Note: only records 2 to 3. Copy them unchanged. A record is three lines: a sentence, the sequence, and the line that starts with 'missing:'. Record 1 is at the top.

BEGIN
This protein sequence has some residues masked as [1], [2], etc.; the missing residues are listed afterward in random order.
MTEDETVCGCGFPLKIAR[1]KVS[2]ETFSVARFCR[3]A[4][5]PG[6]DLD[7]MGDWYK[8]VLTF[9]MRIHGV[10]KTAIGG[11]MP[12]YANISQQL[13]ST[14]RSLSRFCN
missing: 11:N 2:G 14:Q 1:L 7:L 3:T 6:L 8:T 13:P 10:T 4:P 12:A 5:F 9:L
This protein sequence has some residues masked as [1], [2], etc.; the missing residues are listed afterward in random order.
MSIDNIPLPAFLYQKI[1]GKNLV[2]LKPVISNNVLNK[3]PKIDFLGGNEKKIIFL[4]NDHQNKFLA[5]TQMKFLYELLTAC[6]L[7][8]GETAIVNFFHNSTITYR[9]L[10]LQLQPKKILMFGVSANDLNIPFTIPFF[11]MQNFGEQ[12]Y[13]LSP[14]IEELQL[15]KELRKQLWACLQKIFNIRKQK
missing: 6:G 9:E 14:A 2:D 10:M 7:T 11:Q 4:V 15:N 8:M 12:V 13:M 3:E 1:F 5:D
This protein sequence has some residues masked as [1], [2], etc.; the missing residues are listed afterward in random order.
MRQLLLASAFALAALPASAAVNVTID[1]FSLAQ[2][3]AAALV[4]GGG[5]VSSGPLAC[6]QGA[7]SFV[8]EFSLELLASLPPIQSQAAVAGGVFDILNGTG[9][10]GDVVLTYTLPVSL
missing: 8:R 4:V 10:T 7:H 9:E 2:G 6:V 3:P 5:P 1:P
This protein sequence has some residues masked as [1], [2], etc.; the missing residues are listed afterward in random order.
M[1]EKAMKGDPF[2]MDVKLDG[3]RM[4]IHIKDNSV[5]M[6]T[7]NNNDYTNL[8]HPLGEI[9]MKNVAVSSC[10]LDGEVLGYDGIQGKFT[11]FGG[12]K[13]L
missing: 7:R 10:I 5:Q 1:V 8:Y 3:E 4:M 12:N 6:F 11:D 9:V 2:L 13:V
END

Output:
This protein sequence has some residues masked as [1], [2], etc.; the missing residues are listed afterward in random order.
MSIDNIPLPAFLYQKI[1]GKNLV[2]LKPVISNNVLNK[3]PKIDFLGGNEKKIIFL[4]NDHQNKFLA[5]TQMKFLYELLTAC[6]L[7][8]GETAIVNFFHNSTITYR[9]L[10]LQLQPKKILMFGVSANDLNIPFTIPFF[11]MQNFGEQ[12]Y[13]LSP[14]IEELQL[15]KELRKQLWACLQKIFNIRKQK
missing: 6:G 9:E 14:A 2:D 10:M 7:T 11:Q 4:V 15:N 8:M 12:V 13:M 3:E 1:F 5:D
This protein sequence has some residues masked as [1], [2], etc.; the missing residues are listed afterward in random order.
MRQLLLASAFALAALPASAAVNVTID[1]FSLAQ[2][3]AAALV[4]GGG[5]VSSGPLAC[6]QGA[7]SFV[8]EFSLELLASLPPIQSQAAVAGGVFDILNGTG[9][10]GDVVLTYTLPVSL
missing: 8:R 4:V 10:T 7:H 9:E 2:G 6:V 3:P 5:P 1:P